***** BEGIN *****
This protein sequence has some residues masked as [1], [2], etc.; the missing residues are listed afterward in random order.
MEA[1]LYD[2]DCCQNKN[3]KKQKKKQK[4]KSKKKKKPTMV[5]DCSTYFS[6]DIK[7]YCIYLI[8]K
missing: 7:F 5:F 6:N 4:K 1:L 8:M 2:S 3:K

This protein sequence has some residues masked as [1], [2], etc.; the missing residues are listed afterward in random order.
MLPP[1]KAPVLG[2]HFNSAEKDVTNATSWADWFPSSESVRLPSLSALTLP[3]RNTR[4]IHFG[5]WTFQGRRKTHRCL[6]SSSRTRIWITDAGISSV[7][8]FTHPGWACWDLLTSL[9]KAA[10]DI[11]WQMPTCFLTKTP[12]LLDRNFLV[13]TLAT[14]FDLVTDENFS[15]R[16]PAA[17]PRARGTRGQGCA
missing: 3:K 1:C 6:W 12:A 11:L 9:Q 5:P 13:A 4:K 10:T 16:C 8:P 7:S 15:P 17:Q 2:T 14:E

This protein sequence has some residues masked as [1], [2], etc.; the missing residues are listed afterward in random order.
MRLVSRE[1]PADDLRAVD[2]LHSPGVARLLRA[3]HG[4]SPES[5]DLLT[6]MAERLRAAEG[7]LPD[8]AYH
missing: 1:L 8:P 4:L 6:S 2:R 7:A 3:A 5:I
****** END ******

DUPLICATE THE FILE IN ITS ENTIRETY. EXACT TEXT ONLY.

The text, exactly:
This protein sequence has some residues masked as [1], [2], etc.; the missing residues are listed afterward in random order.
MEA[1]LYD[2]DCCQNKN[3]KKQKKKQK[4]KSKKKKKPTMV[5]DCSTYFS[6]DIK[7]YCIYLI[8]K
missing: 7:F 5:F 6:N 4:K 1:L 8:M 2:S 3:K

This protein sequence has some residues masked as [1], [2], etc.; the missing residues are listed afterward in random order.
MLPP[1]KAPVLG[2]HFNSAEKDVTNATSWADWFPSSESVRLPSLSALTLP[3]RNTR[4]IHFG[5]WTFQGRRKTHRCL[6]SSSRTRIWITDAGISSV[7][8]FTHPGWACWDLLTSL[9]KAA[10]DI[11]WQMPTCFLTKTP[12]LLDRNFLV[13]TLAT[14]FDLVTDENFS[15]R[16]PAA[17]PRARGTRGQGCA
missing: 3:K 1:C 6:W 12:A 11:L 9:Q 5:P 13:A 4:K 10:T 16:C 8:P 7:S 15:P 17:Q 2:T 14:E

This protein sequence has some residues masked as [1], [2], etc.; the missing residues are listed afterward in random order.
MRLVSRE[1]PADDLRAVD[2]LHSPGVARLLRA[3]HG[4]SPES[5]DLLT[6]MAERLRAAEG[7]LPD[8]AYH
missing: 1:L 8:P 4:L 6:S 2:R 7:A 3:A 5:I